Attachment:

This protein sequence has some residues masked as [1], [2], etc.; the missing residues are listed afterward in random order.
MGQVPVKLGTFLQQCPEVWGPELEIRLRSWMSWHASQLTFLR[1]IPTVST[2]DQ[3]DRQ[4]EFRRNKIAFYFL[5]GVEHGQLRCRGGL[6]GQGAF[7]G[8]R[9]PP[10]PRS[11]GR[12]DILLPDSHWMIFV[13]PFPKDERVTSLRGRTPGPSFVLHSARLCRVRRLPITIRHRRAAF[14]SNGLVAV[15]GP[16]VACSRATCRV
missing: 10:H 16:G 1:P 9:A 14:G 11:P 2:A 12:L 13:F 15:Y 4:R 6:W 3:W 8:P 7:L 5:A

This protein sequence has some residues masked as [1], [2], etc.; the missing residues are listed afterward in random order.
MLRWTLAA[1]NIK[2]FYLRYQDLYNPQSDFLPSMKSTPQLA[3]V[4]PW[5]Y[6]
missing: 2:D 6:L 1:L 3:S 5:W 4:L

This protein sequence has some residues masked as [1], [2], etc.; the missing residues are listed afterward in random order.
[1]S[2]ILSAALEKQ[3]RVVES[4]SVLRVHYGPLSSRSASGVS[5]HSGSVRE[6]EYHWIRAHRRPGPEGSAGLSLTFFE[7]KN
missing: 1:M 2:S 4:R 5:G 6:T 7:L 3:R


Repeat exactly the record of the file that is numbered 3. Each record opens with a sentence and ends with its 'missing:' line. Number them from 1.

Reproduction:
This protein sequence has some residues masked as [1], [2], etc.; the missing residues are listed afterward in random order.
[1]S[2]ILSAALEKQ[3]RVVES[4]SVLRVHYGPLSSRSASGVS[5]HSGSVRE[6]EYHWIRAHRRPGPEGSAGLSLTFFE[7]KN
missing: 1:M 2:S 4:R 5:G 6:T 7:L 3:R